Prospective Audit of Hip Fractures – South Wales, United Kingdom

Rupali D Shah, School of Clinical Medicine, Cardiff University, UK
Thomas I Lemon, School of Clinical Medicine, Cardiff University, UK
James Cordell-Smith, Department of Trauma and Orthopaedics, Royal Gwent Hospital, Newport, UK


Objective: To assess whether patients who required surgery for hip fractures were being operated on within 48 hours of admission (NICE guideline). To determine cause of delays and also analyse other patient information (for example, mobility status, length of stay and discharge destination).

Methods: Data was collected prospectively from patients at the Royal Gwent Hospital (RGH), Newport.

Results: Data from 25 patients was collected and analysed (15F:10M).Mean age of the patients was 80.5years (±11.3). 4% of patients were delayed to surgery due to institutional factors and 36% due to patient factors.

Conclusion: Most patients were operated on within the recommended time.


Hip fractures are fractures that occur between the femoral head and approximately 5cm below the lesser trochanter [1]. It is an acute injury associated with severe pain, inability to weight bear or walk with the affected limb [2]. Hip fractures are a major health issue due to an ageing population. The incidence of hip fractures is estimated at 70-75,000 annually in the UK. It is predicted that by 2015, the incidence will have increased to 91,500 annually [4]. Incidence increases with age and doubles every decade after the age of 50 [3]. Hip fracture is a very common “geriatric syndrome” and imposes a high cost not only to the individual, but also the community [5].

Risk factors for hip fracture include:

• Genetic: Family history, Caucasians at higher risk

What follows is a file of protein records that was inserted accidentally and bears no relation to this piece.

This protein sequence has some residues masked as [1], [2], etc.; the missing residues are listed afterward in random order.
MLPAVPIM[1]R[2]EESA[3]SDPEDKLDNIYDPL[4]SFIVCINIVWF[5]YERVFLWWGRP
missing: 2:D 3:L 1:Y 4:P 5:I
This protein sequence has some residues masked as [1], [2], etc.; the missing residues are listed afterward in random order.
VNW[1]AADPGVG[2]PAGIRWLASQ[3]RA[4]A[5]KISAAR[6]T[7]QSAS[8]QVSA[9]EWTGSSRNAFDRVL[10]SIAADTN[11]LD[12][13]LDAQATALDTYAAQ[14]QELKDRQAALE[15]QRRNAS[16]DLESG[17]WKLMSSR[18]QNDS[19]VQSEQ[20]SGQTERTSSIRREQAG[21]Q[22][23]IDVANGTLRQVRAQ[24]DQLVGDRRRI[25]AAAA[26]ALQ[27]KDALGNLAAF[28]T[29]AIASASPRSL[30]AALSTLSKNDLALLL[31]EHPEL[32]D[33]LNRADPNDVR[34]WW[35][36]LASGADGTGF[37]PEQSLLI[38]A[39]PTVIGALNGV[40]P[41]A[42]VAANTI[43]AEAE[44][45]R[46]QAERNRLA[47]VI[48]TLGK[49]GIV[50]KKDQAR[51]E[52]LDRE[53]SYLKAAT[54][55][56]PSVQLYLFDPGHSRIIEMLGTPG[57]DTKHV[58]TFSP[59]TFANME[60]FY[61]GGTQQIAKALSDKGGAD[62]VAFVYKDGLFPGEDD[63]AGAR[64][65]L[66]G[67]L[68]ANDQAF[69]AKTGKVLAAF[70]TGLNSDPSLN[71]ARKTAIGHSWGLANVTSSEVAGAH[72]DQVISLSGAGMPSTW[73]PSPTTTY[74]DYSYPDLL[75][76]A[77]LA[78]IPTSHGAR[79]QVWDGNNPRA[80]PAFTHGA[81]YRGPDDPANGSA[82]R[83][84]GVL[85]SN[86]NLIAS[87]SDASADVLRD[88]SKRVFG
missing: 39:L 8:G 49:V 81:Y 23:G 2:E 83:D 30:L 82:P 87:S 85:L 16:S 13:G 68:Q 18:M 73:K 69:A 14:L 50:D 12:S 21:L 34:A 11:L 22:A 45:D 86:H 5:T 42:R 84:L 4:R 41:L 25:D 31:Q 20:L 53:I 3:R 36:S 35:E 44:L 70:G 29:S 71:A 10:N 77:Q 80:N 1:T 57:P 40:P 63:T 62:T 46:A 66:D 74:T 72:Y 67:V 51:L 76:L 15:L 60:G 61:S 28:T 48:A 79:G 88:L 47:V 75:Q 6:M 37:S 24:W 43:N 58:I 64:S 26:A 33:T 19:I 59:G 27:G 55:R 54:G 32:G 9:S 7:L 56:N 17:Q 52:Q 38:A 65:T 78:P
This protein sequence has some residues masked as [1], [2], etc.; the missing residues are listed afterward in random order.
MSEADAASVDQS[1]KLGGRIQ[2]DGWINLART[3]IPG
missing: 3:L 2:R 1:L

• Osteoporosis and increased age

• Sedentary lifestyle

• Smoking

• Excessive alcohol consumption

• Mental impairment

• Medications (e.g. anticonvulsants, corticosteroids)

• Osteomalacia (Vitamin D deficiency, malabsorption, liver disease)

• Cardiovascular diesase and arrhythmias

• Impaired vision

• Imparied coordination

• Underlying bone disease

• Endocrine abnormalities (hyperthyroidism, hyperparathyroidism, hypercortisolism)

Diagnosis of hip fractures is based on clinical findings and radiographs (usually anteroposterior and lateral). Magnetic Resonance Imaging (MRI) can be used for diagnosis of occult fractures [6].

The main aim of treatment is to get the patient to the same level of function as before the injury. Surgery and early mobilisation are very effective for functional recovery [4,6].

The main complications of hip fractures occur due to immobility, for example, bronchopneumonia, deep vein thrombosis (DVT), skin ulceration and rhabdomyolysis [6]. Complications of the fracture itself include avascular necrosis (AVN) and secondary osteoporosis. Postoperative death is usually as a result of patient co-morbidities.

There are many classifications of hip fractures for example, the A0 and Garden classification. Figure 1 shows a simple classification of hip fractures, and figure 2 shows the Garden classification.